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A conversation with Jillette Johnson

Jillette Johnson performing at Sunfest Festival
Jillette Johnson performing at Sunfest Festival
Chris Zambello

I recently had the pleasure of sitting down with singer/songwriter Jillette Johnson courtesy of Wind-Up Records prior to her show at Sunfest Festival in West Palm Beach, Fla. The woman is as real as they come: full of passion and belief for her love of music. He live show was incredible as she had the entire audience eating out of the palm of her hand. You’d be hard-pressed to find a performer today who possesses such a compassion for others rendering her beautiful inside and out.

Jillette Johnson Performing at Sunfest Festival
Chris Zambello

Her album, Water In A Whale has been critically acclaimed and picked apart by the media for it’s real life issues, but not many have actually talked to Jillette about Jillette, until now. Here’s what she had to say:

I interview a lot of artists, I find that a good majority of them have all started writing songs as a child. You were no different. Tell me about yourself growing up as a child writing songs.
Jillette: I really started writing songs when I was eight. That’s when I started registering that’s what I was doing. I was sort of already doing it, but I wasn’t sure what that meant and it became my favorite thing to do. Because eight is such a pretty young age, it became such a natural part of how I exist as a human. It means that it’s just engrained in me, I do it all the time and I will until I die.

What artist did you idolize as a child?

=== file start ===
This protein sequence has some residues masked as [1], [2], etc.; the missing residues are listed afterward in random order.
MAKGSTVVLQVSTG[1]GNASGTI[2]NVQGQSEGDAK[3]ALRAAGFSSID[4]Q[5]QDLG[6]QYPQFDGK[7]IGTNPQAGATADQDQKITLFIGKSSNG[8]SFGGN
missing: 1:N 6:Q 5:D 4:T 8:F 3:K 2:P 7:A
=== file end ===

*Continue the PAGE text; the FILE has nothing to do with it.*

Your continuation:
Jillette: I listened to a lot of Carole King. As a songwriter, I was really inspired by her. Vocally, I didn’t really listen to singers like Mariah Carey to the point that I wanted to emulate them. It seemed like a different kind of art form to me.

And when did you first start to perform in front of a live audience? Were you nervous or excited?
Jillette: I was 12. I think there definitely was some nervous parts of my body but it was always something that I felt I was supposed to do so it never really scared me that badly.

What about now?
Jillette: No, now I’m pretty comfortable up on stage although now I’m starting to play guitar more. I just got this beautiful Gretsch and I’d sort of messed around with an acoustic guitar. I inherited this beautiful 1948 Martin from my grandfather when he passed away and I wrote a few songs on it though I’m not really a guitar player, until now.

Does that make you nervous?
Jillette: Yeah, since I was 12 I got up and played piano. That is home for me. I haven’t really challenged myself this much...ever. It’s nervous making for sure, but I think it’s making me a better musician.

Did you continue to perform throughout your teenage years. Did it ever cross your mind that you wanted to do something else with your life? Another career choice? Maybe become a doctor or something? You would look cute in scrubs!
Jillette: No, I never considered doing something else, music is the only thing I wanted.

So music is obviously your “True North”.
Jillette: Yes, it is. It’s the thing that keeps me on my path.

Last year I compared you to Sheryl Crow, Jewel, and Alanis Morissette in the sense that you are unique in your own way, true to yourself, refusing to go mainstream pop like the Celine Dion’s, Whitney Houston’s, or even these days Miley Cyrus’. Do you think that’s a fair comparison and how does it make you feel?
Jillette: The three women that you just listed are women that I grew up listening to and that I have massive respect for so to be put in a category with them is such a huge honor for me. That’s wonderful that you get what I’m doing because I only know how to do the things I started doing when I was a little kid. The moment when I started straying away from it and making it innately my own, is the moment when this becomes less special and I stop making it. I won’t do that, I love it too much. I think I’m starting to understand the power that I hold in maintaining this special parts of me that are my own, that means being exactly the artist that I am.